A couple scenarios to illustrate how effectively identifying root causes can influence outcomes: -Workplace injury: A warehouse employee is injured stacking boxes. A human-error causation response could be that the employee exceeded recommended heights when stacking the boxes. A lack of training, or too long between training is blamed. A systematic methodology following the 5 Whys might ask why the employee was stacking boxes dangerously high. It turns out that the contents were higher density and not distributed evenly, so the edges of the boxes collapsed. Why wasn't the packaging more sturdy? This was a new product formulation, and production used packaging on hand. Why didn't production test packaging before shipping? Production took longer than expected. Why wasn't there time for comprehensive testing? Production was understaffed due to summer vacation time. Why were multiple team members approved for vacation time at once? Vacations are approved by a line manager at his discretion, without a system to enforce regulations. Now you've gone from increasing the regularity of safety training sessions for all warehouse staff to recognizing risk areas in shipping packaging quality and design, production quality assurance compliance and scheduling processes and tools. -Environmental spill: In a 'near-miss' scenario, now that you've created an open environment of trust and responsible, no-fault reporting, an employee submits a risk alert identifying a materials production irregularity. The irregularity coincided with manufacture of pipeline joins for a renewal project. The irregularity could cause a reduction in flexibility and effective seal or fit on the pipeline join, turning brittle in cold temperatures. The renewal project is taking place in a northern location, and could have resulted in a spill once the ground freezes, but you are able to restart production, manufacture replacement parts, and ship them to the site with only a week's delay. Your employee could have been afraid to say something because the replacement cost you money in manufacturing and construction time, and reflected poorly on their department and their supervisor's quality control, but your consistent commitment to responsible incident management and your no-fault reporting system gave them the confidence to alert you to a risk and save you massive damages and a PR nightmare down the road.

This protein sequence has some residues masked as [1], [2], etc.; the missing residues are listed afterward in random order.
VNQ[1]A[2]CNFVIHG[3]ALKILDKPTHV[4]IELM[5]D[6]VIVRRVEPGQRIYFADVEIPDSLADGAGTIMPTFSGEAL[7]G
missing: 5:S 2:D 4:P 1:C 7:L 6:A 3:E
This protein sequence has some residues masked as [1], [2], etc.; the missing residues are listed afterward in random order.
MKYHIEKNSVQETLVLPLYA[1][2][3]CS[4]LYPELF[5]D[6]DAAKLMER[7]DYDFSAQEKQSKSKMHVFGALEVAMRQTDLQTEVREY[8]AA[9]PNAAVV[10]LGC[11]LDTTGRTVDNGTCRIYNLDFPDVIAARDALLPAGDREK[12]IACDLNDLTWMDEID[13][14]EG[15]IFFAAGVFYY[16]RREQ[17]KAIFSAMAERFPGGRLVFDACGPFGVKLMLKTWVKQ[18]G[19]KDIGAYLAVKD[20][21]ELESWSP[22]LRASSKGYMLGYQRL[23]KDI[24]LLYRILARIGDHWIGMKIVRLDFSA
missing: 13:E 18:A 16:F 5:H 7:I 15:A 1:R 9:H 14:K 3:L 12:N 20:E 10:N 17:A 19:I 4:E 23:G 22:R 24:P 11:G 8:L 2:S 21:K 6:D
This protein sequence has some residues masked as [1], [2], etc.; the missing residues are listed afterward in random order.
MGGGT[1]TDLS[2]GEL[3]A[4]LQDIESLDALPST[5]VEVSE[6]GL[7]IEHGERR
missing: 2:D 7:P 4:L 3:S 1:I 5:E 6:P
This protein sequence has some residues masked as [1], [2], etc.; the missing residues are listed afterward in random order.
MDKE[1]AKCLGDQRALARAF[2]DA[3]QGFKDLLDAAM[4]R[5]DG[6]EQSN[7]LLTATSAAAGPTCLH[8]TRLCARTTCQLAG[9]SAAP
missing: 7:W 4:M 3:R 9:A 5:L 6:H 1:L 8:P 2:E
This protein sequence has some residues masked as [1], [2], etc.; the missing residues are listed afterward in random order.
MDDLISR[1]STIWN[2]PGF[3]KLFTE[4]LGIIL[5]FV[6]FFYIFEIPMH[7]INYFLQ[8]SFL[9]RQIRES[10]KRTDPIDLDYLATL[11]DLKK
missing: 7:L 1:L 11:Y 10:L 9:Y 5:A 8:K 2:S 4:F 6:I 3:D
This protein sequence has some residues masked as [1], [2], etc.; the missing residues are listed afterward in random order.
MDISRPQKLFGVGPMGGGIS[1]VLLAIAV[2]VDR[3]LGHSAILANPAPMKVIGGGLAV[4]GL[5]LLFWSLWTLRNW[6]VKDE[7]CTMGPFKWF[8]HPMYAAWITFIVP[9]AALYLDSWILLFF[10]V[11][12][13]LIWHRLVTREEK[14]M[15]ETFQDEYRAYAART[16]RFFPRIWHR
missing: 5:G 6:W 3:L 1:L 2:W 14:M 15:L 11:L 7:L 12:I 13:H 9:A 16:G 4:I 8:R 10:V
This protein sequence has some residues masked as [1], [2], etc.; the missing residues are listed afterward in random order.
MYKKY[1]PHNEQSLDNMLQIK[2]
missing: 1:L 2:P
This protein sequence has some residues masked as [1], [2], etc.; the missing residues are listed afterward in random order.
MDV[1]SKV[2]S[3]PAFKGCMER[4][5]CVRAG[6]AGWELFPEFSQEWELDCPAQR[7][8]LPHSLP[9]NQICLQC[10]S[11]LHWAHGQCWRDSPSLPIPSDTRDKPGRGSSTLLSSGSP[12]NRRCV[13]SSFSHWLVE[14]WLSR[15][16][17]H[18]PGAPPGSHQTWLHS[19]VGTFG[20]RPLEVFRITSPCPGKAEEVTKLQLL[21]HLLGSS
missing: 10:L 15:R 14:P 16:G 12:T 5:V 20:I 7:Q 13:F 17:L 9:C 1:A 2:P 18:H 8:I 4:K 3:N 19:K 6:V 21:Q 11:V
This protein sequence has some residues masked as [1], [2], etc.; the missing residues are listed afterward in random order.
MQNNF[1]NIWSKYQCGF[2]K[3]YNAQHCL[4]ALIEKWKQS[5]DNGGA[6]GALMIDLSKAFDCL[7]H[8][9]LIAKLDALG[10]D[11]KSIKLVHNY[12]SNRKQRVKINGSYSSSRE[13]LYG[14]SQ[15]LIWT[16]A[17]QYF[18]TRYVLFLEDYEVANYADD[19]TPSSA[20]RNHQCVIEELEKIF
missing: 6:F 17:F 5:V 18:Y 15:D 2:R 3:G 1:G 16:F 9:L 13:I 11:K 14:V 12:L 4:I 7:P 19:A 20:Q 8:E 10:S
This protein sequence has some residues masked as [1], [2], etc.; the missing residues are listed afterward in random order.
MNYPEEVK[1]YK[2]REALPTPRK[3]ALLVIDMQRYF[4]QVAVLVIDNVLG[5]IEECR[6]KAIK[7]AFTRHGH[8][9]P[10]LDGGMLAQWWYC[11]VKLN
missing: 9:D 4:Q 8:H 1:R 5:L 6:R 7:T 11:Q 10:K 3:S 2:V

Understanding causal factors, incident investigation methodologies, root cause analysis approaches will help you implement the right solution for your environment, health and safety needs. Incident management software and incident reporting software help you keep your approach consistent, insightful, data-driven, up-to-date and effective. These tools support your process and approach by facilitating step-by-step processes to collect data about an incident or 'near-miss' incident (risk), ask and answer the questions that drive root cause analysis, and identify and assign mitigation steps to address risk. When using incident management software and incident reporting software, a key benefit is the access to automated reporting, at-a-glance dashboards and insights supported by data visualizations that will help you stay on top of incident investigations in progress, identify trends, respond and resolve, and address risks before an incident can occur. Sources